You don't need to be a trained Shakespearean star to know them. If you've ever been 'in a pickle,' or gone on a 'wild goose chase,' or have ever had a 'gossip,' you've been quoting from 'The Tempest', 'Romeo and Juliet' and 'A Midsummer Night's Dream,' respectively. Congratulations. Despite not talking to authority in poetic verse and commoners in prose you're well on your way to booking yourself an audition for the RSC.

All this granted, Shaky's influence in his day probably wasn't all that it is today. Way back when, the 1604 King James Bible was actually the most widely read text. Falling behind, our Shaky's plays were second. Meaning everyone spoke bible, wrote bible and lived bible. Literally. Not everyone wrote Shakespeare and spoke Shakespeare. Purely because they only heard Shakespeare and maybe understood Shakespeare. By adding brand spanking new words to the language back then, not everyone could get the gist of what Helena was yelling to Hermia.

Not much has changed really. King James 'swaggered' on and made English the official language of state. For a country that had been greatly influenced by the rich, indulgent Latin lexicon from the Inkhorn controversy (such as 'superiority', 'encyclopaedia' and 'disagree'), this caused 'midsummer madness' for them. But, there was a 'method' in this 'madness'. The result? Standardisation and a divergence from the handful of random dialects that made up 'English'. Just think of the crazy 'rude mechanicals' in that play we've all giggled at and think of their funny dialects. That was English.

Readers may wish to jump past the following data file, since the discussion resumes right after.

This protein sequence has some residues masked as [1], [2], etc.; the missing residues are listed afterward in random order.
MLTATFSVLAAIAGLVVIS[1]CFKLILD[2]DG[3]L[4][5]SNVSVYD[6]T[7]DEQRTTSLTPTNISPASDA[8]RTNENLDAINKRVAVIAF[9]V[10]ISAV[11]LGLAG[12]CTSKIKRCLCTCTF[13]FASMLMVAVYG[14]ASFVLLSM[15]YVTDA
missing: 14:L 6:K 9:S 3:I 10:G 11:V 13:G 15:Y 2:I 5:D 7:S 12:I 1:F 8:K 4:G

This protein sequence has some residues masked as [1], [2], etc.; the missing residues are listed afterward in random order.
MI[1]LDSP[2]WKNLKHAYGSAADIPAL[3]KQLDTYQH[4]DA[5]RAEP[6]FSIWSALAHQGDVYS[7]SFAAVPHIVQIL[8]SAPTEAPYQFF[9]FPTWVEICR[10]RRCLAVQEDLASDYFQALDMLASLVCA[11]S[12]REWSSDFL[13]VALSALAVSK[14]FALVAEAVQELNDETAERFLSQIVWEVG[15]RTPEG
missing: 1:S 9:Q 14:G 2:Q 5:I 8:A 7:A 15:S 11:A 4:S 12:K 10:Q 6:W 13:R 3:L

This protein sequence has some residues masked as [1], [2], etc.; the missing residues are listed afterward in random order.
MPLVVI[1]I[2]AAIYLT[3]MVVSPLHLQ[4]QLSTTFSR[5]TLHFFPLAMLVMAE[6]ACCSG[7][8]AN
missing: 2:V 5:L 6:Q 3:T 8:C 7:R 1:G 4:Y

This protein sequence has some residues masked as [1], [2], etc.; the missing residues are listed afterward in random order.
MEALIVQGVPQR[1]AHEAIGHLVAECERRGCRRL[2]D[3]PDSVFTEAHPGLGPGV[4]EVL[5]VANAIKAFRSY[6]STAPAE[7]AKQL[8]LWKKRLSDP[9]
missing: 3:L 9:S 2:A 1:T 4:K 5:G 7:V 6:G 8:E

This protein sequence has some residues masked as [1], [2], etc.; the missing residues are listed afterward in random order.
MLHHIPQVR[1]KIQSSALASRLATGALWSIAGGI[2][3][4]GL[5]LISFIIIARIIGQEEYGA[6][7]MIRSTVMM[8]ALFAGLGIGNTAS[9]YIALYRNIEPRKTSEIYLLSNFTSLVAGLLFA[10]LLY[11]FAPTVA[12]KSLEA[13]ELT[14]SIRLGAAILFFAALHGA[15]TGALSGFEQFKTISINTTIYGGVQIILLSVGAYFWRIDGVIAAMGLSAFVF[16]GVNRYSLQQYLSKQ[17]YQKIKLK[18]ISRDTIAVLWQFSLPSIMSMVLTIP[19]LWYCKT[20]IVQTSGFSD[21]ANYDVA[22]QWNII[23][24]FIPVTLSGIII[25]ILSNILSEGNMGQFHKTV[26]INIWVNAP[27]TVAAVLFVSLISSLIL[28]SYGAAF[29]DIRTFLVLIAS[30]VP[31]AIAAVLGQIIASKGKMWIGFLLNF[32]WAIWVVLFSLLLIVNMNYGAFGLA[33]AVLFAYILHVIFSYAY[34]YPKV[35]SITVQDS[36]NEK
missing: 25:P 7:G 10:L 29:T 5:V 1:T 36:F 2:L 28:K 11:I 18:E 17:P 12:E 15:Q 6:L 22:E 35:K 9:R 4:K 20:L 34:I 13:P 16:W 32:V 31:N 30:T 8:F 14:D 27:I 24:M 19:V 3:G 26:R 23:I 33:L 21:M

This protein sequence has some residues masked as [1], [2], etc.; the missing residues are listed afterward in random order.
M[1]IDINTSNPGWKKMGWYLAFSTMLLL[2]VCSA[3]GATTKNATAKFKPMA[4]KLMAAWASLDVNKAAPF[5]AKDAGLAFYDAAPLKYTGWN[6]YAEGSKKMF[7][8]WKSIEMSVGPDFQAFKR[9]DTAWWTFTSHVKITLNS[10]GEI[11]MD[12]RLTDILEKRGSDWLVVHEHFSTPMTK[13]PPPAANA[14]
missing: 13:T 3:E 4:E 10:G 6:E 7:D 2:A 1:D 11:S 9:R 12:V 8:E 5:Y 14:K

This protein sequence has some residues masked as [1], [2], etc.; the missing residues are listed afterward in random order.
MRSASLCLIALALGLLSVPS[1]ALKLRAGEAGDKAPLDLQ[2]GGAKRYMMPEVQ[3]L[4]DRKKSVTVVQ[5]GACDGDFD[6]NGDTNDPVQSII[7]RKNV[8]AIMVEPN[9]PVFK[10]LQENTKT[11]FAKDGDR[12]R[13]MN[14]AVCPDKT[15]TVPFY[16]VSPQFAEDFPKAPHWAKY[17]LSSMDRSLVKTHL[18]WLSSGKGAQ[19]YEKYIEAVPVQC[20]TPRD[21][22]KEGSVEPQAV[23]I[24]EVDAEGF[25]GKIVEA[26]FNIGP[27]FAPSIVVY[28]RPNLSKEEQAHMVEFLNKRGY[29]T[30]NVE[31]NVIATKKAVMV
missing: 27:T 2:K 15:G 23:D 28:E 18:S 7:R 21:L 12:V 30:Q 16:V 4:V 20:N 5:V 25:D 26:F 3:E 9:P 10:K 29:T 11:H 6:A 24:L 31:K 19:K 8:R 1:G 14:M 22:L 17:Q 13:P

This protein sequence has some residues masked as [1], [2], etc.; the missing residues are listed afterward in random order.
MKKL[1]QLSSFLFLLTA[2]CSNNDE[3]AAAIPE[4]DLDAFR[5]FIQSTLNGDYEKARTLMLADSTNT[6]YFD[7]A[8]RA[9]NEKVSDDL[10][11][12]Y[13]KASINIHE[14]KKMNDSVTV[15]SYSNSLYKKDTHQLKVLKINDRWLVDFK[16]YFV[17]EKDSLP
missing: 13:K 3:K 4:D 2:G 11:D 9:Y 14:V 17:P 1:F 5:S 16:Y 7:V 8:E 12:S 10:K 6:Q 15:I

We must not forget the incredulous, extraordinary characters who churned out these words of wonder. As the portals to new worlds, these stars were profoundly human in their strengths and struggles, which famously led to Shaky being more adapted than his fellow 'green-eyed' competitors; Edward Spenser, John Milton and Christopher Marlowe. He could afford to 'Shake[speare] it off'…when was the last time you saw four different BBC adaptations of Marlowe's 'Tamburlaine?'

Well, the fact that students are more likely to be taught Shakespeare (and impressively show off their ability to quote 'Oh Romeo, Romeo, wherefore art thou…' with ease) suggests he clearly deserves a place on the curriculum for the future generations to understand. Or try to understand. His staying power on the curriculum rests in his inaccessible nature. After all, any genius can decipher 'the moving image', 'media studies' or 'information reading'. But, can everyone decipher Shakespeare without being 'trumpet tongued' as Macbeth would say?

Either way, all's well that ends well. You don't get called 'The Bard' for no reason.


Author

Kheira Bey

Kheira Bey Contributor

A very busy bee in the world of theatre. Student at IDSA, RADA Youth Company Member, NYT Member and Arts Award Activist 2016/17. Represented by SYTS Management and ORA Casting.

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1 Comments

  • Luke Taylor

    On 27 April 2017, 10:05 Luke Taylor Contributor commented:

    I love how you address the Bard as "Shaky". I have this image in my head of Shakespeare just randomly shaking on the spot...